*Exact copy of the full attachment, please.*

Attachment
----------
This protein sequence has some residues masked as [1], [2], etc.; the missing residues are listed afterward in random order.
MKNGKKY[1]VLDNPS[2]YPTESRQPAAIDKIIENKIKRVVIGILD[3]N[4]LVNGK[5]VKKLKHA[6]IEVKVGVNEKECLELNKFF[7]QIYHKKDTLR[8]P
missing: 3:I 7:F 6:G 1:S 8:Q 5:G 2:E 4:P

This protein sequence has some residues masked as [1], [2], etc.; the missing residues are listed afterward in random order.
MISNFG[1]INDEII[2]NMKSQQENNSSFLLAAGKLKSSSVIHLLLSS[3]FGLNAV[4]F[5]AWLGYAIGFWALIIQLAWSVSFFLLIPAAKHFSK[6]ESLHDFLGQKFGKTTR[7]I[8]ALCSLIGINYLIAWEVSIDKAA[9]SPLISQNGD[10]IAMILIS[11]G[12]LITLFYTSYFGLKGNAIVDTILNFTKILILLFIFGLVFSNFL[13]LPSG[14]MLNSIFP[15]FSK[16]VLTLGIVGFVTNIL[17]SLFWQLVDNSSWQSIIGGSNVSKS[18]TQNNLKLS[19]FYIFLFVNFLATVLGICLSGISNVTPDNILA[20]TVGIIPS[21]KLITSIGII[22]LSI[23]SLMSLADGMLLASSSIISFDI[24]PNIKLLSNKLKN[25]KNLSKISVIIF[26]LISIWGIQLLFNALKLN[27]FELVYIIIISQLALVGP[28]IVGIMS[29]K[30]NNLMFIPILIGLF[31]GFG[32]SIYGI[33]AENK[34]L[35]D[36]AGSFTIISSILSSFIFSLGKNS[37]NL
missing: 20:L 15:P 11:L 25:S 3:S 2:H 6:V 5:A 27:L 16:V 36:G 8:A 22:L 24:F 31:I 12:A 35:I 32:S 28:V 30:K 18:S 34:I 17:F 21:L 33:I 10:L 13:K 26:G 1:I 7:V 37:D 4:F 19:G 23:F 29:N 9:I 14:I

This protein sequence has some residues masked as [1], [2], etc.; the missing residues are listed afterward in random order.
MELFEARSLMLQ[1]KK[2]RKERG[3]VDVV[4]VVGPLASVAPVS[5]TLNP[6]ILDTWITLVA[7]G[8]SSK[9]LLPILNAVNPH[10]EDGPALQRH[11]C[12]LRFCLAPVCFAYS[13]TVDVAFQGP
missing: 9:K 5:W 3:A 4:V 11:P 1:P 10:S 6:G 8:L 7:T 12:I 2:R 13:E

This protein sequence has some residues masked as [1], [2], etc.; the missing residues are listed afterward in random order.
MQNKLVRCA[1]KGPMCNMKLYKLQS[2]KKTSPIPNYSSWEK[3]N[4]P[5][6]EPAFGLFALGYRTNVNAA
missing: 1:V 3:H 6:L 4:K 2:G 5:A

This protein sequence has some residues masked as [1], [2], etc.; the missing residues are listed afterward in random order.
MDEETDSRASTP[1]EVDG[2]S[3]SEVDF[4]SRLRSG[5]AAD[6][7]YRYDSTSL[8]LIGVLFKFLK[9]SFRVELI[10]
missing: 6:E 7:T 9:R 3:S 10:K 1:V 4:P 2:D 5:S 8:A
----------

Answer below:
This protein sequence has some residues masked as [1], [2], etc.; the missing residues are listed afterward in random order.
MKNGKKY[1]VLDNPS[2]YPTESRQPAAIDKIIENKIKRVVIGILD[3]N[4]LVNGK[5]VKKLKHA[6]IEVKVGVNEKECLELNKFF[7]QIYHKKDTLR[8]P
missing: 3:I 7:F 6:G 1:S 8:Q 5:G 2:E 4:P

This protein sequence has some residues masked as [1], [2], etc.; the missing residues are listed afterward in random order.
MISNFG[1]INDEII[2]NMKSQQENNSSFLLAAGKLKSSSVIHLLLSS[3]FGLNAV[4]F[5]AWLGYAIGFWALIIQLAWSVSFFLLIPAAKHFSK[6]ESLHDFLGQKFGKTTR[7]I[8]ALCSLIGINYLIAWEVSIDKAA[9]SPLISQNGD[10]IAMILIS[11]G[12]LITLFYTSYFGLKGNAIVDTILNFTKILILLFIFGLVFSNFL[13]LPSG[14]MLNSIFP[15]FSK[16]VLTLGIVGFVTNIL[17]SLFWQLVDNSSWQSIIGGSNVSKS[18]TQNNLKLS[19]FYIFLFVNFLATVLGICLSGISNVTPDNILA[20]TVGIIPS[21]KLITSIGII[22]LSI[23]SLMSLADGMLLASSSIISFDI[24]PNIKLLSNKLKN[25]KNLSKISVIIF[26]LISIWGIQLLFNALKLN[27]FELVYIIIISQLALVGP[28]IVGIMS[29]K[30]NNLMFIPILIGLF[31]GFG[32]SIYGI[33]AENK[34]L[35]D[36]AGSFTIISSILSSFIFSLGKNS[37]NL
missing: 20:L 15:P 11:L 25:S 3:S 2:H 6:V 5:A 27:L 16:V 36:G 8:A 22:L 24:F 31:I 12:A 35:I 32:S 28:V 30:K 18:S 34:I 17:F 21:L 33:I 10:L 13:K 26:G 1:I 7:V 37:D 4:F 19:G 23:F 29:N 9:I 14:I

This protein sequence has some residues masked as [1], [2], etc.; the missing residues are listed afterward in random order.
MELFEARSLMLQ[1]KK[2]RKERG[3]VDVV[4]VVGPLASVAPVS[5]TLNP[6]ILDTWITLVA[7]G[8]SSK[9]LLPILNAVNPH[10]EDGPALQRH[11]C[12]LRFCLAPVCFAYS[13]TVDVAFQGP
missing: 9:K 5:W 3:A 4:V 11:P 1:P 10:S 6:G 8:L 7:T 12:I 2:R 13:E

This protein sequence has some residues masked as [1], [2], etc.; the missing residues are listed afterward in random order.
MQNKLVRCA[1]KGPMCNMKLYKLQS[2]KKTSPIPNYSSWEK[3]N[4]P[5][6]EPAFGLFALGYRTNVNAA
missing: 1:V 3:H 6:L 4:K 2:G 5:A

This protein sequence has some residues masked as [1], [2], etc.; the missing residues are listed afterward in random order.
MDEETDSRASTP[1]EVDG[2]S[3]SEVDF[4]SRLRSG[5]AAD[6][7]YRYDSTSL[8]LIGVLFKFLK[9]SFRVELI[10]
missing: 6:E 7:T 9:R 3:S 10:K 1:V 4:P 2:D 5:S 8:A